Ben is an Acas Council member and was Chief Executive of Stonewall from 2003 to 2014. He’s also a former Commissioner at the Equality and Human Rights Commission.
I remember 1 December 2003 well. It was the day that lesbian, gay and bisexual (LGB) people in the UK workforce received employment protections for the first time.
A widely-read tabloid columnist darkly warned at the time that this huge step forward would inevitably mean that 'thousands' of people would soon be suing their employers for hundreds of thousands of pounds. Oddly, as so often with such marmalade-dropping alarmism, his prediction was entirely wrong.
The Employment Equality (Sexual Orientation) Regulations 2003 – since consolidated into the 2010 Equality Act – never led to a tsunami of employment tribunal claims. They just meant that 2 million people could at last go to work every day to do the jobs they loved without fear of dismissal, being overlooked for promotion, being underpaid or being bullied simply because of the way they were born.
Some years earlier, working as a journalist, I'd left a Fleet Street newspaper shortly after being promoted to a new role because I was tired of the constant homophobic sneering from some staff. Happily I was able to move easily to a more benign workplace with a more insightful boss.
However, in the 1990s I remained conscious that the opportunity of changing employer open to me was not open to many other gay people. If they worked in a vocation they loved – such as the armed services or the prison service – or in a remote area, the option of moving job was never actually that.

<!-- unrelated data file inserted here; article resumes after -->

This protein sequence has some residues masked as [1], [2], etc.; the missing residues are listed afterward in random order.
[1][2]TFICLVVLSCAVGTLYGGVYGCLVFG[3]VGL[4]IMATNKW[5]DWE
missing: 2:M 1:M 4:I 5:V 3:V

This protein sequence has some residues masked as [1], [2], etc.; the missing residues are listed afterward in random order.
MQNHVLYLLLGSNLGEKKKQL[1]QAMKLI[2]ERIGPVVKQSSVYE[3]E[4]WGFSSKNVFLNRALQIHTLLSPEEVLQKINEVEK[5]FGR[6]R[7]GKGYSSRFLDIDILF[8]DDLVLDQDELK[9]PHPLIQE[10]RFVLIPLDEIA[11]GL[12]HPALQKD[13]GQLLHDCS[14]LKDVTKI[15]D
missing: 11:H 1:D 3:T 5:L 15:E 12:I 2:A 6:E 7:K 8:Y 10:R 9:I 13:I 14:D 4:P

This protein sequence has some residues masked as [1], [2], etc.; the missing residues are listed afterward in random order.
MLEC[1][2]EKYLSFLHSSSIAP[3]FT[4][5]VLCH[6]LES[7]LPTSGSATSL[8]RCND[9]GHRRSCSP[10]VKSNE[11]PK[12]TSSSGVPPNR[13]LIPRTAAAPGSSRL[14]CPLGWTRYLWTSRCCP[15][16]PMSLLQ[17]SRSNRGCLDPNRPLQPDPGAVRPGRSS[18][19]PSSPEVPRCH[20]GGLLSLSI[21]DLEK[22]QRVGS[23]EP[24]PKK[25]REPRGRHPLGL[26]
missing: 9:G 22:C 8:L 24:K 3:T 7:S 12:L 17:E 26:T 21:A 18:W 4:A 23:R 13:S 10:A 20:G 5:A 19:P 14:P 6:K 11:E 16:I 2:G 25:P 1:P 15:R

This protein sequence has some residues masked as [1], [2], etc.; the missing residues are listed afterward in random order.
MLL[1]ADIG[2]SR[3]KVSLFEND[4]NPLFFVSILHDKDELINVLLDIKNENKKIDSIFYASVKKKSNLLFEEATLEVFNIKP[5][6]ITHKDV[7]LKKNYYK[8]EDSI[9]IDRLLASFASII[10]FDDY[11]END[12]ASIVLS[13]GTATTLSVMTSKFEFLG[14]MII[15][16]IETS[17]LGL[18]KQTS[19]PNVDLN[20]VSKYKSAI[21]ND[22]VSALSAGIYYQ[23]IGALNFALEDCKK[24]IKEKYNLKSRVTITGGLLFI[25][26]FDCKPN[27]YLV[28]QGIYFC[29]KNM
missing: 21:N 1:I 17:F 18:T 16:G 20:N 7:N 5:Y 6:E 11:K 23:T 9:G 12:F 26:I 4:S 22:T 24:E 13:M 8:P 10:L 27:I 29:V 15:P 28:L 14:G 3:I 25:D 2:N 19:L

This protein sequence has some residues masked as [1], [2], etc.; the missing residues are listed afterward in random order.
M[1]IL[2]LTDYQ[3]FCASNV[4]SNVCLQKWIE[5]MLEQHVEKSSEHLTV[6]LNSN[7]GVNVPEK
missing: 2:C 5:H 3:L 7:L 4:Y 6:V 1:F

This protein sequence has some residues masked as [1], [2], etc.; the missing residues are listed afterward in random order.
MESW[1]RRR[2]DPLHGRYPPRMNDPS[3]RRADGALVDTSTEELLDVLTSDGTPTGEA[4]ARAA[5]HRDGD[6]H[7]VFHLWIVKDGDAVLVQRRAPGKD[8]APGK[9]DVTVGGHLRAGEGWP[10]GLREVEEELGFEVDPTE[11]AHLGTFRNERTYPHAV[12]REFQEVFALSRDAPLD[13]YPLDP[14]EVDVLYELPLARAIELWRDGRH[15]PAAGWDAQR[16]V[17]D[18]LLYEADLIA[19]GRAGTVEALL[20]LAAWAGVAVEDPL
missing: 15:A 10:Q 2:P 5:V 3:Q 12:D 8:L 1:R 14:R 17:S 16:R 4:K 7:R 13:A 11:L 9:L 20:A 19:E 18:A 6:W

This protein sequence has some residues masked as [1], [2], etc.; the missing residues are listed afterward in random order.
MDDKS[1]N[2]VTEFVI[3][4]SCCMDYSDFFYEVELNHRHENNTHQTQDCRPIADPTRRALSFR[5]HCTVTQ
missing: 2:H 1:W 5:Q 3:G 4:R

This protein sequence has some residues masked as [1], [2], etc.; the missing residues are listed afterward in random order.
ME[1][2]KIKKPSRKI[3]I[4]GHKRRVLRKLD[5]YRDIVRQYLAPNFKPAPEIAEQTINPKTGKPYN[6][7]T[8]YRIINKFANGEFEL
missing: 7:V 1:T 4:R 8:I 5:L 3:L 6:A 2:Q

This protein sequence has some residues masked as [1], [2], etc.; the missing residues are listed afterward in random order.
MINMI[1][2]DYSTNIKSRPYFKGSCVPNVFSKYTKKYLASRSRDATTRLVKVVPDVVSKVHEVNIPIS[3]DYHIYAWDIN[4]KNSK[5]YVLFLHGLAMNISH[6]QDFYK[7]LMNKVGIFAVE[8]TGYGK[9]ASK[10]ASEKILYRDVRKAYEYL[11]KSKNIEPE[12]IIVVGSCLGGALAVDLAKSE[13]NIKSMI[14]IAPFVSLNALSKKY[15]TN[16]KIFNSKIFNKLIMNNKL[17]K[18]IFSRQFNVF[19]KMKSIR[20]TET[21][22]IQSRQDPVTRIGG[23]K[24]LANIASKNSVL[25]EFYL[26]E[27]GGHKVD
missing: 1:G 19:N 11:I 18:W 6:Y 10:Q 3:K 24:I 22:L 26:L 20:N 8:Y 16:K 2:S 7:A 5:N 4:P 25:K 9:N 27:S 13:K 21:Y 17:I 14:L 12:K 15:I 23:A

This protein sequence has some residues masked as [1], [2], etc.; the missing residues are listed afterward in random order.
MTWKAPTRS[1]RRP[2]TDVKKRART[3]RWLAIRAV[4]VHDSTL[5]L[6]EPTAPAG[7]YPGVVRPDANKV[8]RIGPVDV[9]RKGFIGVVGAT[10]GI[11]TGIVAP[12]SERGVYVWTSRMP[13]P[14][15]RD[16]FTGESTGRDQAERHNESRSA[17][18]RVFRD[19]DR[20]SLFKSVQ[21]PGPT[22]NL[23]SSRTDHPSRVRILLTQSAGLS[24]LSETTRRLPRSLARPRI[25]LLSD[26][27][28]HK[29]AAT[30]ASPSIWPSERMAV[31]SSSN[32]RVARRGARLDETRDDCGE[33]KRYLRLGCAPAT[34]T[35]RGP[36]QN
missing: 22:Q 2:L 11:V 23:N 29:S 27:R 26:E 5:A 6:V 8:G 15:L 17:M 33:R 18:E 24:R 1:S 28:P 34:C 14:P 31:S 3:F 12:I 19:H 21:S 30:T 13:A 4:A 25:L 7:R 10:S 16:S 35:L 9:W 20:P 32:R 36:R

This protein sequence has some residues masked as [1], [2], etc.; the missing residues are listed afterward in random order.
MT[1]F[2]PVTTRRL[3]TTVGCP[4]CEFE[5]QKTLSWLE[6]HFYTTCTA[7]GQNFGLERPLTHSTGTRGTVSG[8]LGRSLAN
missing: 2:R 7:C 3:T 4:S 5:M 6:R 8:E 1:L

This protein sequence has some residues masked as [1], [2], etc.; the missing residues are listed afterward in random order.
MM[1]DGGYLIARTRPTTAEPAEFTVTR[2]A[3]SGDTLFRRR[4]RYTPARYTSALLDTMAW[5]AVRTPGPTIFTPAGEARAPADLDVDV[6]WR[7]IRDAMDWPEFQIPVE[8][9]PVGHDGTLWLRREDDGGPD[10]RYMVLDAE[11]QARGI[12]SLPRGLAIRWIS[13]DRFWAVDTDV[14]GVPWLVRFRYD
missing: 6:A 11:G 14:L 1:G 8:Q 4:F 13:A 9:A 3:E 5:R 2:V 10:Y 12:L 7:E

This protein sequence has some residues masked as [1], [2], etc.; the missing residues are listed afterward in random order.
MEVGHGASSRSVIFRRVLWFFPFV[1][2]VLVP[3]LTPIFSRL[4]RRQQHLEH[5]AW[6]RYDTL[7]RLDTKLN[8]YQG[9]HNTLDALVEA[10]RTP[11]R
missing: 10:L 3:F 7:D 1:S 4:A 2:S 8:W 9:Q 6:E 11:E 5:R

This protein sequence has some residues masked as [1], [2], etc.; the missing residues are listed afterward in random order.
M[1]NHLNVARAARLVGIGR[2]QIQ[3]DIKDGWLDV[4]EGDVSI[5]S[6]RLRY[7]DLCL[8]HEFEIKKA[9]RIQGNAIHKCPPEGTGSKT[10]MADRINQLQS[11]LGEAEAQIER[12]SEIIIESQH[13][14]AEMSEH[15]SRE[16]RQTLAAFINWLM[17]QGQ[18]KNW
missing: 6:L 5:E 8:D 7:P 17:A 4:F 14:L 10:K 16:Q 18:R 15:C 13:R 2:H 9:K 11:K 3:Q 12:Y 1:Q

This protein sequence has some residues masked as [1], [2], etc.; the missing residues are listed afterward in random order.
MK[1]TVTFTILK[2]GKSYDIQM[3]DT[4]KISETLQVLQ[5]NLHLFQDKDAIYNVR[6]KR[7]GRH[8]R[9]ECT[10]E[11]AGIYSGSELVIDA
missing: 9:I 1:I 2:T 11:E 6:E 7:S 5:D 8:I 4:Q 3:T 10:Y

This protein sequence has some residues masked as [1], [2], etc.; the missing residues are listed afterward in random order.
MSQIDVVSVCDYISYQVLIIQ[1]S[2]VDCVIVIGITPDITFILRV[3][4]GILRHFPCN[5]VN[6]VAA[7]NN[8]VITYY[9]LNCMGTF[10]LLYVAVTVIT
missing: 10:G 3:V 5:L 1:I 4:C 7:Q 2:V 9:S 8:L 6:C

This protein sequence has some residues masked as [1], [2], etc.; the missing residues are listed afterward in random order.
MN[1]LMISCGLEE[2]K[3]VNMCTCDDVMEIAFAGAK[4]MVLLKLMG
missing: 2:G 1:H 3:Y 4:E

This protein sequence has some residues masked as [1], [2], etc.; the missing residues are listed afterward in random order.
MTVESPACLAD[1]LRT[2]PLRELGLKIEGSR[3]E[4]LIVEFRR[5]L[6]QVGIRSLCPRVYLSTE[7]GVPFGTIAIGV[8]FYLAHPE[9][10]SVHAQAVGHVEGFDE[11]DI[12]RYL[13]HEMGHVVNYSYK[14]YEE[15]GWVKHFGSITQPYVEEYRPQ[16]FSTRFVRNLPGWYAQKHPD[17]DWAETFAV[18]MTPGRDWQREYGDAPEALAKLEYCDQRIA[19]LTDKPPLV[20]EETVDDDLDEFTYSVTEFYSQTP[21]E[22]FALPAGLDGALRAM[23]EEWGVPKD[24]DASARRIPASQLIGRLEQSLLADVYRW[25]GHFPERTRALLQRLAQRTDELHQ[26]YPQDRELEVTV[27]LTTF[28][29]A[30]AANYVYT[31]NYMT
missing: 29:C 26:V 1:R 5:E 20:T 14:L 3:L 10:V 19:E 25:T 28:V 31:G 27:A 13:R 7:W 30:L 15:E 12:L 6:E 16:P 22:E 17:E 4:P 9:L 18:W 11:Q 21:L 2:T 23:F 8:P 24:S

The protections the Equality Act now provides for LGB people changed the legislative landscape. Thankfully, they've also helped change the way that thousands of employers treat their employees too.
LGB people are one of the cohorts of staff who can remain inconspicuous in the workplace. Those with invisible disabilities – serious depression or dyslexia, for example – and trans people are often in the same position. (You might, similarly, need a microscope to find any of them mentioned in recent reports into diversity and inclusion (D&I) published by major consultancies such as McKinsey.)
Such staff may need particular encouragement to feel able to be open at work. That's where many employers – from government departments to FTSE 100 companies – have made huge strides in recent years. Galvanised by the Equality Act, senior leaders in many workplaces are now routinely communicating support for their 'invisible' colleagues. And there's continuing evidence that when such people feel able to be themselves at work they're more productive, more committed and more likely to stay.
The most arresting piece of research around D&I I've seen in the last decade was from EY. Among its 175,000 staff it established that where employee engagement on D&I was highest – demonstrated by agreement with the statement "EY provides a working environment where I feel free to be myself" – teams delivered £76,500 per person of marginal income a year.
At HM Revenue and Customs (HMRC) – a workplace chosen at random but whose latest reported staff headcount is 64,992 – that might, plausibly, mean £5 billion a year of improved output. Just a thought.